Why hearing isn’t the same as listening
In the doctor’s surgery
I took my five year old son to hospital yesterday. He sat on my knee. In the room were a doctor, two medical students, two parents, a little brother and the patient himself. We talked about him, over his head. After a while the doctor said to him;
‘I’m going to ask you something, because I think you know about this better than we do. I know you’re a very clever boy and I think you could tell me about …….’
And he did, in the special tiny voice that children reserve for speaking to very important adults. He gave us the inside story, the one that only he knew and the rest of us could only guess at. It was a good meeting and he’s OK now so we’ll leave that place behind and go somewhere else.
I’ve just finished reading Alan Alda’s autobiography, ‘Never have your dog stuffed’, the story of a man who had lived a life on stage trying to be someone else without pretending. He realised that acting is not pretending, it is about being someone you are not with another person who is also being someone who they are not in an authentic, real way. How is that possible? He could laugh when the other actor spoke a line, but it didn’t come from a real place, he wasn’t emotionally connected. That’s what he felt inside, maybe to the audience it looked genuine but he knew he wasn’t acting, he was pretending. He puzzled over it and he puts it like this;
‘On M*A*S*H I began to understand that what I do in the scene is not as important as what happens between me and the other person. And listening is what lets it happen. It’s always the other person who causes you to say what you say next. You don’t have to figure out how you’ll say it. You have to listen so simply, so innocently that the other person brings about a change in you that makes you say it and informs the way you say it.’
Of course, he is talking about acting where there is a script to follow but he was also very interested in improvisation where both what you say and how you say it are unscripted, like most teaching. He goes on;
‘The difference between listening and pretending to listen, I discovered is enormous. One is fluid, the other is rigid. One is alive, the other is stuffed. Eventually I found a radical way of thinking about listening. Real listening is a willingness to let the other person change you. When I’m willing to let them change me something happens between us that’s more interesting than a pair of duelling monologues.’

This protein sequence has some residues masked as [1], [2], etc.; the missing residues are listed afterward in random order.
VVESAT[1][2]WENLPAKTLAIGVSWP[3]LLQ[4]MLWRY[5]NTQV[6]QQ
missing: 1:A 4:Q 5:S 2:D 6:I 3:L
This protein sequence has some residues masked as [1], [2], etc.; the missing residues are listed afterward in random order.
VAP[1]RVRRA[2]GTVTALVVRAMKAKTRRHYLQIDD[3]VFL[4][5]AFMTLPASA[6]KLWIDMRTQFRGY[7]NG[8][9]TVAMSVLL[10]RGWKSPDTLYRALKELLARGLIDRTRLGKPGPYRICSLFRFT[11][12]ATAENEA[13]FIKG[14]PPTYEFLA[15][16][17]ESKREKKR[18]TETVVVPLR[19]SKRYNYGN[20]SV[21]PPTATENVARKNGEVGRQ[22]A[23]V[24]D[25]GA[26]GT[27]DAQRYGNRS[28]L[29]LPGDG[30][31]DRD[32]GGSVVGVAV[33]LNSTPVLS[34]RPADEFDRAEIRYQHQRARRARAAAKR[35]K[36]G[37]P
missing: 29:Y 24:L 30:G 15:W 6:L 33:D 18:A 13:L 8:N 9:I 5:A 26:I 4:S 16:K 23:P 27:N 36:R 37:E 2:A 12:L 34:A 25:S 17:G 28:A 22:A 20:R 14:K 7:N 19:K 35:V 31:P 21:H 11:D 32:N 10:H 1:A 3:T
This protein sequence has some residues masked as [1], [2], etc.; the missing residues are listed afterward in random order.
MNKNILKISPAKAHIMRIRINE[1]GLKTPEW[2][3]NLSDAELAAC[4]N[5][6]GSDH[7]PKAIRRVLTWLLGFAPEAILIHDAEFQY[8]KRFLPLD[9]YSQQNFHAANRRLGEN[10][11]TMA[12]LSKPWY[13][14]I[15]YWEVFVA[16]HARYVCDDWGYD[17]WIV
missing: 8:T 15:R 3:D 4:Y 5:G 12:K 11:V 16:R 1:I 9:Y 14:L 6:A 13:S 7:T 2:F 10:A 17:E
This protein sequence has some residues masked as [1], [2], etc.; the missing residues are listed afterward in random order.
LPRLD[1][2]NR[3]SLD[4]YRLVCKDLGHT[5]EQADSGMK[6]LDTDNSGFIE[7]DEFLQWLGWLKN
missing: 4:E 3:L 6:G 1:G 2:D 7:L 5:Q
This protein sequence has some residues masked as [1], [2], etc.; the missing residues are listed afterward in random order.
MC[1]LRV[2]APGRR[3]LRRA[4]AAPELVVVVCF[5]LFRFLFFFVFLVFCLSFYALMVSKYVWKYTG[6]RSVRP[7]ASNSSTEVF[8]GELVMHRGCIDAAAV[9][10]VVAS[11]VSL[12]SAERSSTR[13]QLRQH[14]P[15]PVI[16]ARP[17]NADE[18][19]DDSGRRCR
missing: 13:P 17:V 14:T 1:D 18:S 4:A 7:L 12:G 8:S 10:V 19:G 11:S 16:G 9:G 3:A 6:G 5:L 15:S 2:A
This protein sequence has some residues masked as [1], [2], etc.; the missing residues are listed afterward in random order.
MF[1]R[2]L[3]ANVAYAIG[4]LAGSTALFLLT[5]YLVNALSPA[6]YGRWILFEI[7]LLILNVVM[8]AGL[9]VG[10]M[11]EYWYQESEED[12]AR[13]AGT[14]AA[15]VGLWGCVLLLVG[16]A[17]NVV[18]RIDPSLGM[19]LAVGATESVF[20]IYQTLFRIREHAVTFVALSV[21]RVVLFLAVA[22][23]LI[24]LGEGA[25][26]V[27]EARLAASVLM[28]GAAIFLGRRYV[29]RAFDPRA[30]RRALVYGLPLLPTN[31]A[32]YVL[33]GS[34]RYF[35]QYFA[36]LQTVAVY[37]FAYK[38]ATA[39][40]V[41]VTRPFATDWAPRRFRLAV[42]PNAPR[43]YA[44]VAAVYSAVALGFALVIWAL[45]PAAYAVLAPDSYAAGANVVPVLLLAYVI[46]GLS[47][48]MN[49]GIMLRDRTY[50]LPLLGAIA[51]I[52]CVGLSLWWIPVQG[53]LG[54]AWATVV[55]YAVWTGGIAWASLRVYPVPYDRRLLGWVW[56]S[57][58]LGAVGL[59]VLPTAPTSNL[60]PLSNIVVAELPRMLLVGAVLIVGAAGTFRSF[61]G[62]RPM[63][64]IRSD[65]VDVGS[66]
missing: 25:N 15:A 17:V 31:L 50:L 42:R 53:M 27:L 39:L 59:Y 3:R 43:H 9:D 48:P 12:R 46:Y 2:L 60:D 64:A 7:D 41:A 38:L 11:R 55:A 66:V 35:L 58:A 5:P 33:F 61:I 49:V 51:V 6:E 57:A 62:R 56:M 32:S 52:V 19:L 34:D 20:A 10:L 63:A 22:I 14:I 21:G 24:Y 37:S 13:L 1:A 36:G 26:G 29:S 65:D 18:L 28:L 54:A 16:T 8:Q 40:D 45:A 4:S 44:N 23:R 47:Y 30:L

Alan Alda found what he was looking for, so let’s leave him under a palm tree and go somewhere else.
Talking in class
One role we play as a teacher is of someone who talks in a way that is intended to make other people change and we expect the students to be doing real listening, to be willing to change. We teachers are experts and we know an awful lot of stuff. A danger is that sometimes we only pretend to listen and get stuck in the ‘I’ve got something in my head and you’ve got to guess what it is’ role. It goes something like this;
‘Give me the name of a marine mammal.’
‘A sea otter.’
‘No that’s not what I call a marine mammal, it’s a mammal that happens to live by the sea. Try again.’
‘A what? I’ve never heard of it. Try again.’
‘But a dugong is a marine mammal.’
‘Forget your dugong, try again.’
‘I don’t know.’
‘I’ll give you a clue, it’s got a nose on top of its head.’
‘There’s no need to be rude. Try again.’
You might be able to avoid this pitfall effortlessly and we’re all trained to know the difference between open and closed questions aren’t we? First we have to prepare the student with enough factual knowledge to be able to answer the question and secondly we have to be standing on the firm ground of our knowledge to ensure our question is unambiguous. After a great session on the rise and fall of whaling we might ask;